Welcome to our weekly survey of the most-talked-about, must-visit restaurants in New York City: http://grb.st/1VWDVhU
  1. Sadelle's
    There are amazing bagels. Excellent pastries. Something called an “inverted tuna melt.” Major Food Group's gonzo appetizing store is open in Soho, and it already looks to be a blockbuster.
  2. Fuku+
    Fuku+, a.k.a. Fuku 2, a.a.k.a. 2uku surprise-opened inside Má Pêche this week, so the midtown throngs now have access to mini chicken sandwiches, pork flatbreads, and plenty more.
  3. Superiority Burger
    Two Times stars later, Brooks Headley’s veggie-burgers-and-more shop is still the biggest success story of the year. Will this mark the beginning of an empire built on grain patties, incredible gelato, and yuba cheesesteaks? Maybe. But for the moment, you’ll have to head to the small East Village location to get your fix.
  4. Jams
    Jonathan Waxman's ’80s classic is back, sort of. More than anything, it's just a new midtown restaurant that seems to combine the best parts of the original Jams (red-pepper pancakes with caviar: check) and Barbuto (gnocchi: check). Go right now, before the crowds rush back into town.
  5. Bruno
    A duo that first made its name serving ambitious tasting menus in a tiny coffee shop is behind this bright storefront on 13th Street. What to expect: inventive veggie dishes, some novel pastas, and seriously killer pizzas. Grub Street could see this place becoming a go-to for plenty of East Village locals.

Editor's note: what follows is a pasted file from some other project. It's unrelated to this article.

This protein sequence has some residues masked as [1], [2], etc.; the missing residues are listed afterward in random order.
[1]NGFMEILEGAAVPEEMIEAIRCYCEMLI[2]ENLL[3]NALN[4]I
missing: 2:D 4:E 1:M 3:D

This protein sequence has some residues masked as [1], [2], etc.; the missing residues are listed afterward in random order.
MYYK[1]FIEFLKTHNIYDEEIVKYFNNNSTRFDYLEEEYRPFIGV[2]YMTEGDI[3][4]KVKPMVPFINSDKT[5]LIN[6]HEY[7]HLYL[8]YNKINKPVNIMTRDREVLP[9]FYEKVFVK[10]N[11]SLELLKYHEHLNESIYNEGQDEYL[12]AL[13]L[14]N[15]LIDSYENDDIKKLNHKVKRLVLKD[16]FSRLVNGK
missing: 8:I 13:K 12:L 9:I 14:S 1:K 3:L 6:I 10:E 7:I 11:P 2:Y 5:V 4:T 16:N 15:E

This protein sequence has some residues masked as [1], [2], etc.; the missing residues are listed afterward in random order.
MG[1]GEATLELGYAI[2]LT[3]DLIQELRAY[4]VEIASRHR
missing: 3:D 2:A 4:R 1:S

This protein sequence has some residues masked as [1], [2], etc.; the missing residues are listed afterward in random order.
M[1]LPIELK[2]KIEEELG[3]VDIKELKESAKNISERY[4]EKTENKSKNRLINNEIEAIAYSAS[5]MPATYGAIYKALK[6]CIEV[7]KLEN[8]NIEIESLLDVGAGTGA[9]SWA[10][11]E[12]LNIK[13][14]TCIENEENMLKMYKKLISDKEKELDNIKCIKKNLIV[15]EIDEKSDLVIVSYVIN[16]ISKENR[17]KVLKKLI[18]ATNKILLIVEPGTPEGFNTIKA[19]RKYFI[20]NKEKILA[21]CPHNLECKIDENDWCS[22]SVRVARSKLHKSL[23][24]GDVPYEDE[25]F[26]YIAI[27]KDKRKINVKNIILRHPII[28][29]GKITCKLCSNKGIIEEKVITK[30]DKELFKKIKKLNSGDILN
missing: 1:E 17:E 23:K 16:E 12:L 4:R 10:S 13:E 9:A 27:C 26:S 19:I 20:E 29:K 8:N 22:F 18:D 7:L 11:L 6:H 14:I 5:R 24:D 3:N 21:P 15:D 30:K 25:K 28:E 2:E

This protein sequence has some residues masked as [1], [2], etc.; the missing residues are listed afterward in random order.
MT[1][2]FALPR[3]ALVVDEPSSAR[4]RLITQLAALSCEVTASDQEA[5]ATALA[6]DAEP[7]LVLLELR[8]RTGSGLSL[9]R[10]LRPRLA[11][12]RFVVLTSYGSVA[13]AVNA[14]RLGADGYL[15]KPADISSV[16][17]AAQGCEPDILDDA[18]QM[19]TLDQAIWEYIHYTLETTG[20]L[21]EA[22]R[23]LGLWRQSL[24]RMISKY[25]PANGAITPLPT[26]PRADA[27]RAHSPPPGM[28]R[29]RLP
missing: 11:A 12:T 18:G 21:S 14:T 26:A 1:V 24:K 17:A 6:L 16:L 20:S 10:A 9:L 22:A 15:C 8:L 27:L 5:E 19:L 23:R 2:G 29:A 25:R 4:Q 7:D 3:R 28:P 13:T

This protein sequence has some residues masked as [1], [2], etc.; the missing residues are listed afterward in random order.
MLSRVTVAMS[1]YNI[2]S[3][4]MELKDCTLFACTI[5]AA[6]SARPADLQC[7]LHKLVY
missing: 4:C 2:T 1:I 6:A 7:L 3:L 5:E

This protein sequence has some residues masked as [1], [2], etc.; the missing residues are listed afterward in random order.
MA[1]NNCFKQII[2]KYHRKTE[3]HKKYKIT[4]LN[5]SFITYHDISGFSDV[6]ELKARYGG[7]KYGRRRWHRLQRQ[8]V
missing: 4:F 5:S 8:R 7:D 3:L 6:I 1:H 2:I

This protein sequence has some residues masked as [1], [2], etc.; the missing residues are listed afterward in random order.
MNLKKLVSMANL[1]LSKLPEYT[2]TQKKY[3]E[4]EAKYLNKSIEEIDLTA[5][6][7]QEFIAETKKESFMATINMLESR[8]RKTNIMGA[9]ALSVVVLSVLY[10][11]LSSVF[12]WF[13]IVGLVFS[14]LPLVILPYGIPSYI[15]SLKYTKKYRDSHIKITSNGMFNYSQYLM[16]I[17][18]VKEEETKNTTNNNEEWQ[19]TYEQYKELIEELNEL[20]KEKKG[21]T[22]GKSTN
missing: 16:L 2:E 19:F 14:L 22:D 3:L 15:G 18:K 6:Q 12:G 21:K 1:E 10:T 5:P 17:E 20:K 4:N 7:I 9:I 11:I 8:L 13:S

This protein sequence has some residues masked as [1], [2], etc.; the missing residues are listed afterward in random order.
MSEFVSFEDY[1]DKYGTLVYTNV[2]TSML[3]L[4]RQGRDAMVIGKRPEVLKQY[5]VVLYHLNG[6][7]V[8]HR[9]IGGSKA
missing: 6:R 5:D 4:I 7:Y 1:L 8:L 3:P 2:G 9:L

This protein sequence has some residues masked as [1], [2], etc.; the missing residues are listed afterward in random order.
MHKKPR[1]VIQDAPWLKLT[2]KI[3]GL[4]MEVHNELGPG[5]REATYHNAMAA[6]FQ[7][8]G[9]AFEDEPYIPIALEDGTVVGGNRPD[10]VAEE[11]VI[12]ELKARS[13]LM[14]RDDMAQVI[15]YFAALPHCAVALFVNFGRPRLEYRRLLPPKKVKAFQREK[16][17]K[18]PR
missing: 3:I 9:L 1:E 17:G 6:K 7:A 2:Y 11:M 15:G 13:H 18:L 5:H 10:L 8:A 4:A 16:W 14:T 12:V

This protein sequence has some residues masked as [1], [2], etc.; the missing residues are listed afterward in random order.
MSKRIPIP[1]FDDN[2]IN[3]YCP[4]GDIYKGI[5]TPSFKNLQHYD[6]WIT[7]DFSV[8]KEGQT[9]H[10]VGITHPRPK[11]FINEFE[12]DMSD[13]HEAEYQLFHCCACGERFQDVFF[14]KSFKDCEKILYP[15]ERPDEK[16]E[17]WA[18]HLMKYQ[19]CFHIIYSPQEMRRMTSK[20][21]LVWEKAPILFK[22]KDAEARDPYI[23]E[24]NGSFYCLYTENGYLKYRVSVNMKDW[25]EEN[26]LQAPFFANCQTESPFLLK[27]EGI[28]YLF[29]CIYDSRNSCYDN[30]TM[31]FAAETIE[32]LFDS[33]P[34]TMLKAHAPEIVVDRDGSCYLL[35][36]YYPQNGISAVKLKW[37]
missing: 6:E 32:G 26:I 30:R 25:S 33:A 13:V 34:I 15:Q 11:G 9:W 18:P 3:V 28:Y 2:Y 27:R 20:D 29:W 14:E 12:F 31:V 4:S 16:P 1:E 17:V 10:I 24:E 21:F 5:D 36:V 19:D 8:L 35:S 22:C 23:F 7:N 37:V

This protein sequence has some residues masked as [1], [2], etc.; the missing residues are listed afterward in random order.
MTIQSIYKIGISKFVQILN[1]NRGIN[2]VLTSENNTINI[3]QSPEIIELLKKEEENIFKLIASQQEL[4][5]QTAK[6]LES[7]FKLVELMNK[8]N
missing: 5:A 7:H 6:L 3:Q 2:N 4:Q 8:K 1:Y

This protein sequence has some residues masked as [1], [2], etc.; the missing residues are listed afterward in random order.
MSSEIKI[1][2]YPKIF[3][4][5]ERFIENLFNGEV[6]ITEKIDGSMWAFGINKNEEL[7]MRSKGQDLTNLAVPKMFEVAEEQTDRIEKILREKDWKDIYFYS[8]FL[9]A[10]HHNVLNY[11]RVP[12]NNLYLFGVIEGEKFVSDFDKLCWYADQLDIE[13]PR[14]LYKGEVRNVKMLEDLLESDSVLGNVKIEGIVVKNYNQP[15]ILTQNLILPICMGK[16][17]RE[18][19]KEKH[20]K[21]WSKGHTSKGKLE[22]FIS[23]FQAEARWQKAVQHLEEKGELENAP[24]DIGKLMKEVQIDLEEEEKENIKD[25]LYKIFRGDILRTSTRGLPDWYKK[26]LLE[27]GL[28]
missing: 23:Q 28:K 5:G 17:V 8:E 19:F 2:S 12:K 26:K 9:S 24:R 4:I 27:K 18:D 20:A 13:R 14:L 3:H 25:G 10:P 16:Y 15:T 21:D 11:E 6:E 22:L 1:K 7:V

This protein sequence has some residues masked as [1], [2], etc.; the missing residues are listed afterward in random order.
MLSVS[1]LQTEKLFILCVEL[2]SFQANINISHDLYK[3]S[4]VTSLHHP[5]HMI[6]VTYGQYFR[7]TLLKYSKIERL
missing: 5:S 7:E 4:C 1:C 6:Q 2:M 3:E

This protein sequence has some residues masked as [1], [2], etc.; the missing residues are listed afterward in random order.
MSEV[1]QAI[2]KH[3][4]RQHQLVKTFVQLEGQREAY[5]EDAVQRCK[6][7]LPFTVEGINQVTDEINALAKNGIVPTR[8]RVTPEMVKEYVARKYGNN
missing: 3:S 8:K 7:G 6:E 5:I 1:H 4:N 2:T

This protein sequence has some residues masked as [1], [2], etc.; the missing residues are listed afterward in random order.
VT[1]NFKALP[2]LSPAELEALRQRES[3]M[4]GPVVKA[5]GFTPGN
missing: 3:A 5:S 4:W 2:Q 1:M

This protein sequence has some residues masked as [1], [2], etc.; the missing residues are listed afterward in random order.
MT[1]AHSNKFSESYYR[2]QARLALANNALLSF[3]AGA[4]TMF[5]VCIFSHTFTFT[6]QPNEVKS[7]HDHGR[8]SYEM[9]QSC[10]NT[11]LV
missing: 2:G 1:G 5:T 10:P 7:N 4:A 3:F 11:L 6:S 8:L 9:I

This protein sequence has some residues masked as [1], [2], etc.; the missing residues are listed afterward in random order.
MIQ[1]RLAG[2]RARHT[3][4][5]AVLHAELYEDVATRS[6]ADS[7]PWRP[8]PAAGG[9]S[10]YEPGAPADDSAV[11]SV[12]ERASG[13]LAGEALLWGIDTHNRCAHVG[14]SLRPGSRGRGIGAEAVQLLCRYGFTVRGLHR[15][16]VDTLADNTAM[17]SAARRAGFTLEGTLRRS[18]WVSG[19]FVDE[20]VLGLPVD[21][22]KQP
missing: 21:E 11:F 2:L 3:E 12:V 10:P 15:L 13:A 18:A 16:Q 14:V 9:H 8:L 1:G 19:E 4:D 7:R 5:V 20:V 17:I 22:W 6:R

6. L'Amico
    While we're on the subject of pizza, enigmatic chef Laurent Tourondel just opened this Italian-ish, wood-fired-everything spot in the Eventi hotel. The place is only a day old, but the pizzas — one of the big draws, and which Tourondel apparently spent "years" perfecting — are already looking good.
  7. Babu Ji
    It seems there are many, many admirers of this Avenue B Indian spot, including plenty of critics. Among them, New York's Adam Platt, who recently gave the place two stars: "One hearty star for the cheerful vibe and another for [Jessi] Singh’s elegant home-style cooking."
  8. Bar Goto
    A recent spot-check at Kenta Goto’s Japanese cocktail bar revealed, perhaps unsurprisingly, a big crowd of people enjoying the creative drinks, the excellent okonomiyaki, and the superlative miso wings (seriously: Do not miss the wings). As of roughly seven o’clock, the small place was already nearing capacity, so the smart move is to show up on the early side if you hope to grab a seat. At the moment, this place looks like the bar opening of the year.
  9. Vaucluse
    Up on East 63rd Street, Michael White's going all-in on French food at this new, fancy-looking space. Will the crowds turn out for zucchini tarts and lobster with truffled potatoes the way they did for lardo-and-uni crostini and octopus fusilli at Marea so many years ago? Time will tell.
  10. Kat & Theo
    Executive chef Paras Shah has spent time in the kitchens of El Bulli, Eleven Madison Park, and Momofuku Noodle Bar, so you can probably understand why people are intrigued by his solo debut at this new Flatiron spot. You won’t find spherefied olives or pig-bladder celery root here, though. The goal is to make this a true neighborhood spot, with Mediterranean-accented American classics and a strong list of cocktails for the after-work crowd.